On October 11th, LGBT (Lesbian, Gay, Bisexual, Transgender) activists, and our allies celebrate National Coming Out Day.
National Coming Out Day is a proactive way for LGBT people and our allies to celebrate the richness and strength of the LGBT community. We do this by holding events throughout the country, speaking about the coming out process, and reminding our friends, neighbors and colleagues, that there are LGBT people in every hamlet, village, town and state in this great nation.
When I decided to write this post, I did some research on how the day evolved. The Human Rights Campaign retells the genesis of National Coming Out Day:
“On Oct. 11, 1987, half a million people participated in the March on Washington for Lesbian and Gay Rights. It was the second such demonstration in our nation’s capital and resulted in the founding of a number of LGBT organizations, including the National Latino/a Gay & Lesbian Organization (LLEGÓ) and AT&T’s LGBT employee group, LEAGUE.
The momentum continued four months after this extraordinary march as more than 100 lesbian, gay, bisexual and transgender activists from around the country gathered in Manassas, VA about 25 miles outside Washington, D.C. Recognizing that the LGBT community often reacted defensively to anti-gay actions, they came up with the idea of a national day to celebrate coming out and chose the anniversary of that second march on Washington to mark it.” (http://www.hrc.org/resources/entry/the-history-of-coming-out)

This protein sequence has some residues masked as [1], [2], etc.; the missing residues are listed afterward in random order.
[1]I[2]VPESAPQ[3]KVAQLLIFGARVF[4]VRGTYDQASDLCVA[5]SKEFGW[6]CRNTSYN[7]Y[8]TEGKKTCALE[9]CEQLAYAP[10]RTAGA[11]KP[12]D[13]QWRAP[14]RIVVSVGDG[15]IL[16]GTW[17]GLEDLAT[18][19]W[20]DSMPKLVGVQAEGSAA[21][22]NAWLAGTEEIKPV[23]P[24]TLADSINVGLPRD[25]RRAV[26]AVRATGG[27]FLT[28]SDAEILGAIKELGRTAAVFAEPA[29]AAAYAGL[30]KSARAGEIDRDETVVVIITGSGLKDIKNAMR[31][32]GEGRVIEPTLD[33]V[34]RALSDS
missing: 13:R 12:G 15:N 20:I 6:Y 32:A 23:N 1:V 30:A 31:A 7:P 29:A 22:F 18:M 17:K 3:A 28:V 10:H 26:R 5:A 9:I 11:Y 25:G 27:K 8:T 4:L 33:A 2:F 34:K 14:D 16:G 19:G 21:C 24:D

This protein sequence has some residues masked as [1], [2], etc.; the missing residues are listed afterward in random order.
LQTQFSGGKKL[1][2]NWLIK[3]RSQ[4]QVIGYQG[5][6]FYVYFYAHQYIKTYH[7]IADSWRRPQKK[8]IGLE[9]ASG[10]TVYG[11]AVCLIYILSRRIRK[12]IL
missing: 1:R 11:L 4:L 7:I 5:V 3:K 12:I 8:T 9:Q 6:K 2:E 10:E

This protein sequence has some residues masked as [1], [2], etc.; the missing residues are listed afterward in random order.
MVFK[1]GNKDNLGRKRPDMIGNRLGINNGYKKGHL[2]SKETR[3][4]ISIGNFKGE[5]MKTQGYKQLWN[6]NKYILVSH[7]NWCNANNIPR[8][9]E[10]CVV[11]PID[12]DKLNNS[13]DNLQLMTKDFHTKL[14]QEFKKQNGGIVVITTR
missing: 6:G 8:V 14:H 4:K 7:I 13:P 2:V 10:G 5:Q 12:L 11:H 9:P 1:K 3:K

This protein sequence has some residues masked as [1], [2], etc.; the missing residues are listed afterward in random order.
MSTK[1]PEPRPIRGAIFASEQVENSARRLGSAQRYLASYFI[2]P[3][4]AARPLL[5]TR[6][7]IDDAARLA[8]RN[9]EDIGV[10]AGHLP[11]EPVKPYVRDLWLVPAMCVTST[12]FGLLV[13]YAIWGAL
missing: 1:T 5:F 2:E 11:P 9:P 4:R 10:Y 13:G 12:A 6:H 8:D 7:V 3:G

Some may ask why I celebrate this day. I celebrate National Coming Out Day because I know there are people who are still forced into silence. I also know that change is possible. I use this day as an opportunity to raise awareness and speak to an often silent injustice. And I hope that there will be a tipping point that will make it possible to live in a country where the concepts of “the closet” and “coming out” are as antiquated as rotary phones.
There is progress; more and more visible people (recent examples include Anderson Cooper and country singer Chely Wright), are able to come out. Yet with all our progress, there are countless people who cannot come out. These include: young people who are forced into silence in our schools because they will be beat-up, harassed and harmed, adults who fear losing their careers, people who are scared their religious institutions will abandon them and seniors who are unsure if their nursing home will treat them with dignity and respect.
These are but a few reasons why people do not feel safe to come out. Allies, and those who are out, must work diligently to break down the closet doors once and for all.
Fittingly, this year’s National Coming Out Day theme is “Come Out. Vote”. By coming out to vote, we can start to change policies that keep our friends and family in the closet.
While a vast majority of those reading this post are probably not LGBT, fortunately most, if not all of us, know someone who is lesbian, gay, bisexual, or transgender. When we look at candidates for office, from the President of the United States to a school board member, ask where they stand on LGBT issues. Think of the people you care about who are LGBT when you bubble in your vote.
The personal is political and in this case, these elections are personal. Are you going to support candidates that look to strip away the rights of the LGBT community or will you support those that look to expand and project rights? Read the platforms of the major political parties, look at voting histories and most importantly vote with your heart and morals.
I challenge all of us, allies and members of the LGBT community, to come out in support of full equality and justice for all.
Don’t sit on the side-lines----“Come out. Vote”.